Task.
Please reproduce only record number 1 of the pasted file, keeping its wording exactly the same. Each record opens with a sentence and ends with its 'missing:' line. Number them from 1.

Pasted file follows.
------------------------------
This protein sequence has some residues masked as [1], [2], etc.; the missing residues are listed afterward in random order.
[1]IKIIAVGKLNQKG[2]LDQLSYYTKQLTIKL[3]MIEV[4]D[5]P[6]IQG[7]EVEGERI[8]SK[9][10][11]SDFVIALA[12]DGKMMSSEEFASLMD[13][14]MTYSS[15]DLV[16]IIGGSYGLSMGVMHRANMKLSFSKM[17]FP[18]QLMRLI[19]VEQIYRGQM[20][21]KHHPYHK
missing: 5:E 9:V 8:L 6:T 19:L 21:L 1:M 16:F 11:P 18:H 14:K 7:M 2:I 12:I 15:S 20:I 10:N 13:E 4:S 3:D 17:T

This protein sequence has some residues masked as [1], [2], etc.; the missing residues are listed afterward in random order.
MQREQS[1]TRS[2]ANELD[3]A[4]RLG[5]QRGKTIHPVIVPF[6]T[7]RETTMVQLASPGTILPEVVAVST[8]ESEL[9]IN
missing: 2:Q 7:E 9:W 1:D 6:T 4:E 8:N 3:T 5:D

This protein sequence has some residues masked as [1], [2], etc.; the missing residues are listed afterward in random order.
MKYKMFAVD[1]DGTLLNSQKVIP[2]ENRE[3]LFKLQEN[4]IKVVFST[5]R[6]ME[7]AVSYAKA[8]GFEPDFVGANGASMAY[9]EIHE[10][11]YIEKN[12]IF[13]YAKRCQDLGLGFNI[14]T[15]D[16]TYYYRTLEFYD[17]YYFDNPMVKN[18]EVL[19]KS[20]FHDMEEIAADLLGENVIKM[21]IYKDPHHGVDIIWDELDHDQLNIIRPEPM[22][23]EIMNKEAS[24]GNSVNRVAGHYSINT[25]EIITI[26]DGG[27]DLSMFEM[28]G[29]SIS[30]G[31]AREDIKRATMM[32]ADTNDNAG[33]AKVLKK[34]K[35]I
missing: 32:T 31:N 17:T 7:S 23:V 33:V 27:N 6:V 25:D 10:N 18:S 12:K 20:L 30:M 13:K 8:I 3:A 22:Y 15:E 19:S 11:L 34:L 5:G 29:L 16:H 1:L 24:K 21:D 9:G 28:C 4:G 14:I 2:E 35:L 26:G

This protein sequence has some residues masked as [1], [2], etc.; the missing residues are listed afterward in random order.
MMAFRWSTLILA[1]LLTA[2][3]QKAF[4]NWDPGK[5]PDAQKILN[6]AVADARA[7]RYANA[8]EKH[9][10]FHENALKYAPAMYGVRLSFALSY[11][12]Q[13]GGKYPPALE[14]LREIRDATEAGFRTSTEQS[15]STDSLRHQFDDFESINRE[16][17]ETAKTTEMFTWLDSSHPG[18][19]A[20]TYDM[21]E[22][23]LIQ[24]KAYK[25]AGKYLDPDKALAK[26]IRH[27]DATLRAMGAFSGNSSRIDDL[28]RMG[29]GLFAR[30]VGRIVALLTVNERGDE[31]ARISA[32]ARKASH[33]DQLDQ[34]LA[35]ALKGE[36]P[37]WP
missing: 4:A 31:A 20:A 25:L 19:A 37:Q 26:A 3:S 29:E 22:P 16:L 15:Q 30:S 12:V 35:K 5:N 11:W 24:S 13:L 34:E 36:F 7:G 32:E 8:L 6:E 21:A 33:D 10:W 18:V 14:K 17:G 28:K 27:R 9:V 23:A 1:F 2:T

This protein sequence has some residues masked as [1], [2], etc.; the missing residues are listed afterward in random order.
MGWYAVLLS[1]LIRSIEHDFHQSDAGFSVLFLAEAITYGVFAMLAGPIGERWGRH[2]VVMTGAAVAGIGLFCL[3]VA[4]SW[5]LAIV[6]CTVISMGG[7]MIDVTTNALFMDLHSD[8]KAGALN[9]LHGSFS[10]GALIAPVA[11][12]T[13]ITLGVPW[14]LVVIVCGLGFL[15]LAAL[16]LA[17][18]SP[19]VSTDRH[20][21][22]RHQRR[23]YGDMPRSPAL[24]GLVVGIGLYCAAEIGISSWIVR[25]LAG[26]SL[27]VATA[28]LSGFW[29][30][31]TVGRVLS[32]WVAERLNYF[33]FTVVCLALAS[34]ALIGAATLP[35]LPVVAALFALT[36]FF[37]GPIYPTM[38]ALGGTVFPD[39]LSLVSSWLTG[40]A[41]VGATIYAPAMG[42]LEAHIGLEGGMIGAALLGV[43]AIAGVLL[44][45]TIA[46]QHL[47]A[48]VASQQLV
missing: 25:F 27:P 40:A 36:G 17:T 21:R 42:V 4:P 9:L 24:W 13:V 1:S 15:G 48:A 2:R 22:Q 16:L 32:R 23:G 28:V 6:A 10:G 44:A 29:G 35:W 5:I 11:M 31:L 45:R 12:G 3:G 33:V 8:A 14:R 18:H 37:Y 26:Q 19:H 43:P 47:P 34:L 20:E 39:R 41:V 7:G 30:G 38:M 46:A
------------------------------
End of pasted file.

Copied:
This protein sequence has some residues masked as [1], [2], etc.; the missing residues are listed afterward in random order.
[1]IKIIAVGKLNQKG[2]LDQLSYYTKQLTIKL[3]MIEV[4]D[5]P[6]IQG[7]EVEGERI[8]SK[9][10][11]SDFVIALA[12]DGKMMSSEEFASLMD[13][14]MTYSS[15]DLV[16]IIGGSYGLSMGVMHRANMKLSFSKM[17]FP[18]QLMRLI[19]VEQIYRGQM[20][21]KHHPYHK
missing: 5:E 9:V 8:L 6:T 19:L 21:L 1:M 16:F 11:P 18:H 14:K 7:M 2:I 12:I 15:S 20:I 10:N 13:E 4:S 3:D 17:T